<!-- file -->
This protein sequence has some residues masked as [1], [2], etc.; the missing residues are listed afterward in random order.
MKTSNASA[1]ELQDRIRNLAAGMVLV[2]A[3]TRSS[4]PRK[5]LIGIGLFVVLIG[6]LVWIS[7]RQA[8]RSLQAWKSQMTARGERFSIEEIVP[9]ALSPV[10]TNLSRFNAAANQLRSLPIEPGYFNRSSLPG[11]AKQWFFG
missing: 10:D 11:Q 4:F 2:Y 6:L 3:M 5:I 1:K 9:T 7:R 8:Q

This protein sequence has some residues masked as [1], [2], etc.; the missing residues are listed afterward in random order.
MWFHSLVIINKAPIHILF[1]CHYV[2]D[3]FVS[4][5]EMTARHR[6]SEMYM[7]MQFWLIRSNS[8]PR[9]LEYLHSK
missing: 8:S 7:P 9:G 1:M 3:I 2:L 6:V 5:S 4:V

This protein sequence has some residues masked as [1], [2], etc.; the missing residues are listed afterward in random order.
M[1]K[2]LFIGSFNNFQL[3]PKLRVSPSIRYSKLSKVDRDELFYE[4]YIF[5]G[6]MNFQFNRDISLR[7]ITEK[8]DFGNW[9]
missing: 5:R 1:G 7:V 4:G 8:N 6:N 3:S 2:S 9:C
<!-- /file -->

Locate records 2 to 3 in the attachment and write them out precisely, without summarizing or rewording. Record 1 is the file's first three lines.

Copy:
This protein sequence has some residues masked as [1], [2], etc.; the missing residues are listed afterward in random order.
MWFHSLVIINKAPIHILF[1]CHYV[2]D[3]FVS[4][5]EMTARHR[6]SEMYM[7]MQFWLIRSNS[8]PR[9]LEYLHSK
missing: 8:S 7:P 9:G 1:M 3:I 2:L 6:V 5:S 4:V

This protein sequence has some residues masked as [1], [2], etc.; the missing residues are listed afterward in random order.
M[1]K[2]LFIGSFNNFQL[3]PKLRVSPSIRYSKLSKVDRDELFYE[4]YIF[5]G[6]MNFQFNRDISLR[7]ITEK[8]DFGNW[9]
missing: 5:R 1:G 7:V 4:G 8:N 6:N 3:S 2:S 9:C